This study aimed to evaluate the association between perceived stress, social support, disease progression and mortality in a nationwide population-based cohort of men with prostate cancer.
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The study surveyed 4105 Swedish men treated for clinically localized prostate cancer regarding stress, grief, sleep habits and social support.
Associations between these factors and mortality were assessed using multivariate Cox regression analysis.
Men with the highest levels of perceived stress had a statistically significantly increased rate of prostate cancer-specific mortality compared with men with low stress levels (hazard ratio 1. 66, 95% confidence interval 1. 05-2. 63). Men with high stress levels also had a high frequency of grieving and sleep loss. They also had fewer people with whom to share their emotional problems and felt an inability to share most of their problems with partners, friends and family.
This study contributes to the growing field of psychosocial quality of life research in men with prostate cancer. The findings show a significant association between prostate cancer-specific mortality and perceived stress in patients initially diagnosed with localized, non-metastatic prostate cancer. Significant associations between perceived stress and various psychosocial factors were also seen. The findings of this study could prove useful to target interventions to improve quality of life in men with prostate cancer.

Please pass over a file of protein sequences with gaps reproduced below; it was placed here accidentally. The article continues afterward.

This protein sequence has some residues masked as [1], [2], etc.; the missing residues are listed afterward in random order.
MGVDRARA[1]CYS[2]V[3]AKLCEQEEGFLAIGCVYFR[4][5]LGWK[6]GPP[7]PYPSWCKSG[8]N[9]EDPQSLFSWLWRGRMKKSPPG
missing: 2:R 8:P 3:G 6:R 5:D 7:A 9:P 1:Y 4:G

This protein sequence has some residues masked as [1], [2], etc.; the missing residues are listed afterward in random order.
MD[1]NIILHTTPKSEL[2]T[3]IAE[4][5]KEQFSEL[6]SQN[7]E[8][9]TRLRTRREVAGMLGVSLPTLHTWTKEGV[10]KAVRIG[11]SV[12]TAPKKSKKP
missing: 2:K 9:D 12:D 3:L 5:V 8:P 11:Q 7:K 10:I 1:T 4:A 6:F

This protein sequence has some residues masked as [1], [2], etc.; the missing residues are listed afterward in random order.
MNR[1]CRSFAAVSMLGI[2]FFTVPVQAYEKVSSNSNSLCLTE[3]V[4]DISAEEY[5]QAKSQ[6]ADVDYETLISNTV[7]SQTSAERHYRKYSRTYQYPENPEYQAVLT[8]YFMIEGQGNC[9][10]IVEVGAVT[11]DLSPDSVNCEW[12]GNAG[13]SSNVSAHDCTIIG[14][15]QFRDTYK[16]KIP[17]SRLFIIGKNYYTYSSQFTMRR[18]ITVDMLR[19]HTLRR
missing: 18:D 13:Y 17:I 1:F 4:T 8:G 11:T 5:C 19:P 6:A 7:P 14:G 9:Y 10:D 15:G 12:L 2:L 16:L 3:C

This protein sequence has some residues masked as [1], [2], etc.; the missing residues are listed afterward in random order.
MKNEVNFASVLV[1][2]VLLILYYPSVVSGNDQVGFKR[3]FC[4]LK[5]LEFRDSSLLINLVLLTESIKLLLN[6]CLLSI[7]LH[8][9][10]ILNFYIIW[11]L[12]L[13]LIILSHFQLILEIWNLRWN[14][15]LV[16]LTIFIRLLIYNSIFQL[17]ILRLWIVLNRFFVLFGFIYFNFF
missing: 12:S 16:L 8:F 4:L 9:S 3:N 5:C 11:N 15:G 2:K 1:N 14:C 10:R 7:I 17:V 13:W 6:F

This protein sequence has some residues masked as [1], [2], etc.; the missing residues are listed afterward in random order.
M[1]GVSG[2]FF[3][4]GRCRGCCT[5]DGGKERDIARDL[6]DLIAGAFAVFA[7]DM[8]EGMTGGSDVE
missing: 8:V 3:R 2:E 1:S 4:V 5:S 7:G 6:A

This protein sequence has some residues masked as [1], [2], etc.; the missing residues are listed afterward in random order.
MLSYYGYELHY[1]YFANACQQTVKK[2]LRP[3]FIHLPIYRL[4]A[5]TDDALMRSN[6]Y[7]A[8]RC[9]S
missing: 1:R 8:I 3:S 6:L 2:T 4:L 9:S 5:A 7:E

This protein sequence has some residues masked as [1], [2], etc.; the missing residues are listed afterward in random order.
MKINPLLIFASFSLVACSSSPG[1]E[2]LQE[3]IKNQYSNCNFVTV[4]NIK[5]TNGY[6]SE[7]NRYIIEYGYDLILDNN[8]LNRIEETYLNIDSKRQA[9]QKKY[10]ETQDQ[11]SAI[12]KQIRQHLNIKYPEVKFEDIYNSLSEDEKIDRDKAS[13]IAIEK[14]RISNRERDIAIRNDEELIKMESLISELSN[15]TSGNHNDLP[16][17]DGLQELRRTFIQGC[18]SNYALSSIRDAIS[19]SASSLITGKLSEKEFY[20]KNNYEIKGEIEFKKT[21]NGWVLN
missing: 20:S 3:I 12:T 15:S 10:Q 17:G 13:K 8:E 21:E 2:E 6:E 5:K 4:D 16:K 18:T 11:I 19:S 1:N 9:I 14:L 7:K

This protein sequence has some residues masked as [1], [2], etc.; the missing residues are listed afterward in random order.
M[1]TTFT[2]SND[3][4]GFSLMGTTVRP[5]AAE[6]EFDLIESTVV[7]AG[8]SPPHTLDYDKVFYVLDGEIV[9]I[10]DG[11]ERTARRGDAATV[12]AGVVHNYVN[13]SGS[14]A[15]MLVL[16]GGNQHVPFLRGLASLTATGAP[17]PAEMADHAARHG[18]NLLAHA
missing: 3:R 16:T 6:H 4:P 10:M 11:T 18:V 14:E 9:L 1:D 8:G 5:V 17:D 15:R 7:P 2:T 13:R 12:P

Scandinavian journal of urology. 2015 Sep 07 [Epub ahead of print]
Michael Jan, Stephanie E Bonn, Arvid Sjölander, Fredrik Wiklund, Pär Stattin, Erik Holmberg, Henrik Grönberg, Katarina Bälter
a 1 Department of Medical Epidemiology and Biostatistics, Karolinska Institutet , Stockholm, Sweden.